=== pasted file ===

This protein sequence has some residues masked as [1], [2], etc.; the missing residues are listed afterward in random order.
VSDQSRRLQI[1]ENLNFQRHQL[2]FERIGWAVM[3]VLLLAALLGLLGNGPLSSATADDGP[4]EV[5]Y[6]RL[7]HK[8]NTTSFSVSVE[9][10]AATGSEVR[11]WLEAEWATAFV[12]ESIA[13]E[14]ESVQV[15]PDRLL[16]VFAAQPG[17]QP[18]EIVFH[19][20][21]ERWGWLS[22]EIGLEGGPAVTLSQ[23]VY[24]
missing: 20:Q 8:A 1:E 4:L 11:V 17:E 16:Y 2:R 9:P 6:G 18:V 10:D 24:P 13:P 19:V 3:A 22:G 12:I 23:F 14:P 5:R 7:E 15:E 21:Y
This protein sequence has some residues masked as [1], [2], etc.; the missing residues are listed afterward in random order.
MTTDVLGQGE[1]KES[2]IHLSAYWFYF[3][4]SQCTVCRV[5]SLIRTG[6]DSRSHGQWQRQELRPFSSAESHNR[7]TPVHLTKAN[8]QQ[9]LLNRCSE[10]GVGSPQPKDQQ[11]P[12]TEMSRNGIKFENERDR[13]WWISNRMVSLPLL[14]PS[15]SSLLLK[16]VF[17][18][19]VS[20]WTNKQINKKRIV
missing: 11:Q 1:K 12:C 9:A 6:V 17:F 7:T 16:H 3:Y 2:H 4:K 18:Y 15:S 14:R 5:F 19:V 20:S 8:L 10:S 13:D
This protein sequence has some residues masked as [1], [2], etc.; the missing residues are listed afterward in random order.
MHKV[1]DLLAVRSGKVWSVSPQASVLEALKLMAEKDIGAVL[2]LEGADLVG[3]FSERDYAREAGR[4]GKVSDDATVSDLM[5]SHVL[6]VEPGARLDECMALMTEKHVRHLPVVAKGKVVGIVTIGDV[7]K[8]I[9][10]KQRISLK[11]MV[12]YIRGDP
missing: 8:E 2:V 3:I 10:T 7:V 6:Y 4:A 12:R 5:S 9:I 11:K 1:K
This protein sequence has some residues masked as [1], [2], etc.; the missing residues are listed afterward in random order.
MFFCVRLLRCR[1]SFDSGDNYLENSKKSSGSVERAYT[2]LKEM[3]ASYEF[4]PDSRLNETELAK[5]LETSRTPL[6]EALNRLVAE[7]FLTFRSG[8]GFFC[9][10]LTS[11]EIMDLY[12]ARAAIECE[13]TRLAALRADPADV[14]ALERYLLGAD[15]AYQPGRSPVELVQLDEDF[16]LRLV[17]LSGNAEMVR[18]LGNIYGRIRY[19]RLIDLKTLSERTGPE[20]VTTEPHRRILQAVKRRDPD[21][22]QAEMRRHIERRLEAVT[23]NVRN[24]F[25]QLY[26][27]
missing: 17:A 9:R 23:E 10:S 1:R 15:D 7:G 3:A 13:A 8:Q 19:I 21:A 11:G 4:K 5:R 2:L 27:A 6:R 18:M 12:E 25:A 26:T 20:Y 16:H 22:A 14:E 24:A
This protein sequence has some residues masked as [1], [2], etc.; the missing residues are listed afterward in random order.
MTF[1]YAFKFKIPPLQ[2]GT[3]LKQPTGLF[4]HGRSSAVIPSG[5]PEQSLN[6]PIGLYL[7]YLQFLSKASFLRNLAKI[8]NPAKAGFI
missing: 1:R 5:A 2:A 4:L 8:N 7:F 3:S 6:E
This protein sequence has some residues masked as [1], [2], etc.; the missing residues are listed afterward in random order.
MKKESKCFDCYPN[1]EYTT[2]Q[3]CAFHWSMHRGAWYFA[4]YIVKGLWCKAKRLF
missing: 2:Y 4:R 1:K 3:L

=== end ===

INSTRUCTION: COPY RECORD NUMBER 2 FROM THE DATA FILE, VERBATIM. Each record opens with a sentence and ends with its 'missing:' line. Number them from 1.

This protein sequence has some residues masked as [1], [2], etc.; the missing residues are listed afterward in random order.
MTTDVLGQGE[1]KES[2]IHLSAYWFYF[3][4]SQCTVCRV[5]SLIRTG[6]DSRSHGQWQRQELRPFSSAESHNR[7]TPVHLTKAN[8]QQ[9]LLNRCSE[10]GVGSPQPKDQQ[11]P[12]TEMSRNGIKFENERDR[13]WWISNRMVSLPLL[14]PS[15]SSLLLK[16]VF[17][18][19]VS[20]WTNKQINKKRIV
missing: 11:Q 1:K 12:C 9:A 6:V 17:F 7:T 16:H 3:Y 2:H 4:K 18:Y 15:S 14:R 5:F 19:V 20:S 8:L 10:S 13:D